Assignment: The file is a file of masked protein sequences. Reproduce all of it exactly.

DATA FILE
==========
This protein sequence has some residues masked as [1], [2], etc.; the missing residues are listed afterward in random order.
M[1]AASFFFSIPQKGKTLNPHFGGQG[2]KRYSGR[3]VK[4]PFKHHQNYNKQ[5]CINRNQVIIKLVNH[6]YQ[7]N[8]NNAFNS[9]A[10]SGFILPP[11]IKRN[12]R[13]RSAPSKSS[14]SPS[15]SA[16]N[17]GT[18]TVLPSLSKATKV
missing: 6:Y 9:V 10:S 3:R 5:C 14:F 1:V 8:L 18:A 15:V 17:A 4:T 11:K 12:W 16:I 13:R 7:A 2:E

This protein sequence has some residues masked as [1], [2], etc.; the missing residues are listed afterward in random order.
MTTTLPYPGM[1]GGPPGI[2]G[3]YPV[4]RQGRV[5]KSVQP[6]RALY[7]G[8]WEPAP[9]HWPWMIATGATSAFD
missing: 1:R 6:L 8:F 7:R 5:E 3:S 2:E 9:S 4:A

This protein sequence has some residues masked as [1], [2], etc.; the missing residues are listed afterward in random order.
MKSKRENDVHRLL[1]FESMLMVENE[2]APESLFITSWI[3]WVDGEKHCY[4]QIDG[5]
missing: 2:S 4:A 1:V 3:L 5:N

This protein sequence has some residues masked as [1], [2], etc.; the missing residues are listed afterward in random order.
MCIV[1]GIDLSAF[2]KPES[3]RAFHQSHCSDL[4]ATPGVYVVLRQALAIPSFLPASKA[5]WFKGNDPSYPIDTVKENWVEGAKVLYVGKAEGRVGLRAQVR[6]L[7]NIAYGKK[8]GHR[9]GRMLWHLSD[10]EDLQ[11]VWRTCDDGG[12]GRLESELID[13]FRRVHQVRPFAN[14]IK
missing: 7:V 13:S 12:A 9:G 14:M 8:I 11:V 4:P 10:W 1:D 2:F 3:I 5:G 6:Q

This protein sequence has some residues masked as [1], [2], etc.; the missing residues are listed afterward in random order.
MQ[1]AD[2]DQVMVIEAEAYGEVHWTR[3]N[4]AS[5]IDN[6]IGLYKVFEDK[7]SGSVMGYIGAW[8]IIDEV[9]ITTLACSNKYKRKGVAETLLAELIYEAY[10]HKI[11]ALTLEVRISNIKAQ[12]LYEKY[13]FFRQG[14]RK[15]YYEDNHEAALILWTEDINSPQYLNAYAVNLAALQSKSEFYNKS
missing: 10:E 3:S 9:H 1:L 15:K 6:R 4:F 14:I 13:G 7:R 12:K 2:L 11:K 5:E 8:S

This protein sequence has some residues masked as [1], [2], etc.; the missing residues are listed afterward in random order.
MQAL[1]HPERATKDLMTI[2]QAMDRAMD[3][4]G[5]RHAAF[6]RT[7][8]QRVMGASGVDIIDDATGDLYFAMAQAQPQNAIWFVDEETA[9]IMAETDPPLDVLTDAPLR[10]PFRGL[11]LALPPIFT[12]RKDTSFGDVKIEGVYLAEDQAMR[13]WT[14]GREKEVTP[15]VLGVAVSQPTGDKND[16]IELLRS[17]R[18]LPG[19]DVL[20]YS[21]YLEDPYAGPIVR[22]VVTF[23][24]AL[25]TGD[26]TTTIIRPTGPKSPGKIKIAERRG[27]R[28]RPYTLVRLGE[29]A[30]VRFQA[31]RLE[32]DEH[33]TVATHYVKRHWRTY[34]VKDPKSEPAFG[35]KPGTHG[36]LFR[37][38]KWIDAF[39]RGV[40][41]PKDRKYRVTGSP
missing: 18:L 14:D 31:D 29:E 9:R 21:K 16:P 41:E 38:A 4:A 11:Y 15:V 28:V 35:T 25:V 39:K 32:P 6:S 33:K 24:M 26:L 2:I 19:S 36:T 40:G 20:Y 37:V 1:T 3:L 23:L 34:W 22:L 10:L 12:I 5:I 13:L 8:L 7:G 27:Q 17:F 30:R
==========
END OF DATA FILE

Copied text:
This protein sequence has some residues masked as [1], [2], etc.; the missing residues are listed afterward in random order.
M[1]AASFFFSIPQKGKTLNPHFGGQG[2]KRYSGR[3]VK[4]PFKHHQNYNKQ[5]CINRNQVIIKLVNH[6]YQ[7]N[8]NNAFNS[9]A[10]SGFILPP[11]IKRN[12]R[13]RSAPSKSS[14]SPS[15]SA[16]N[17]GT[18]TVLPSLSKATKV
missing: 6:Y 9:V 10:S 3:R 5:C 14:F 1:V 8:L 18:A 15:V 17:A 4:T 11:K 12:W 16:I 13:R 7:A 2:E

This protein sequence has some residues masked as [1], [2], etc.; the missing residues are listed afterward in random order.
MTTTLPYPGM[1]GGPPGI[2]G[3]YPV[4]RQGRV[5]KSVQP[6]RALY[7]G[8]WEPAP[9]HWPWMIATGATSAFD
missing: 1:R 6:L 8:F 7:R 5:E 3:S 2:E 9:S 4:A

This protein sequence has some residues masked as [1], [2], etc.; the missing residues are listed afterward in random order.
MKSKRENDVHRLL[1]FESMLMVENE[2]APESLFITSWI[3]WVDGEKHCY[4]QIDG[5]
missing: 2:S 4:A 1:V 3:L 5:N

This protein sequence has some residues masked as [1], [2], etc.; the missing residues are listed afterward in random order.
MCIV[1]GIDLSAF[2]KPES[3]RAFHQSHCSDL[4]ATPGVYVVLRQALAIPSFLPASKA[5]WFKGNDPSYPIDTVKENWVEGAKVLYVGKAEGRVGLRAQVR[6]L[7]NIAYGKK[8]GHR[9]GRMLWHLSD[10]EDLQ[11]VWRTCDDGG[12]GRLESELID[13]FRRVHQVRPFAN[14]IK
missing: 7:V 13:S 12:A 9:G 14:M 8:I 11:V 4:P 10:W 1:D 2:F 3:I 5:G 6:Q

This protein sequence has some residues masked as [1], [2], etc.; the missing residues are listed afterward in random order.
MQ[1]AD[2]DQVMVIEAEAYGEVHWTR[3]N[4]AS[5]IDN[6]IGLYKVFEDK[7]SGSVMGYIGAW[8]IIDEV[9]ITTLACSNKYKRKGVAETLLAELIYEAY[10]HKI[11]ALTLEVRISNIKAQ[12]LYEKY[13]FFRQG[14]RK[15]YYEDNHEAALILWTEDINSPQYLNAYAVNLAALQSKSEFYNKS
missing: 10:E 3:S 9:H 1:L 15:K 6:R 4:F 14:I 13:G 7:R 12:K 2:L 11:K 5:E 8:S

This protein sequence has some residues masked as [1], [2], etc.; the missing residues are listed afterward in random order.
MQAL[1]HPERATKDLMTI[2]QAMDRAMD[3][4]G[5]RHAAF[6]RT[7][8]QRVMGASGVDIIDDATGDLYFAMAQAQPQNAIWFVDEETA[9]IMAETDPPLDVLTDAPLR[10]PFRGL[11]LALPPIFT[12]RKDTSFGDVKIEGVYLAEDQAMR[13]WT[14]GREKEVTP[15]VLGVAVSQPTGDKND[16]IELLRS[17]R[18]LPG[19]DVL[20]YS[21]YLEDPYAGPIVR[22]VVTF[23][24]AL[25]TGD[26]TTTIIRPTGPKSPGKIKIAERRG[27]R[28]RPYTLVRLGE[29]A[30]VRFQA[31]RLE[32]DEH[33]TVATHYVKRHWRTY[34]VKDPKSEPAFG[35]KPGTHG[36]LFR[37][38]KWIDAF[39]RGV[40][41]PKDRKYRVTGSP
missing: 18:L 14:D 31:D 29:E 9:R 21:K 16:P 41:E 38:A 4:A 11:Y 15:V 28:V 35:T 25:V 39:K 32:P 6:S 33:K 24:M 26:L 2:I 19:S 36:T 40:G 20:Y 37:V 1:T 3:L 23:L 34:W 22:L 10:L 12:I 5:I 13:L 8:L 7:G 27:Q 17:F 30:R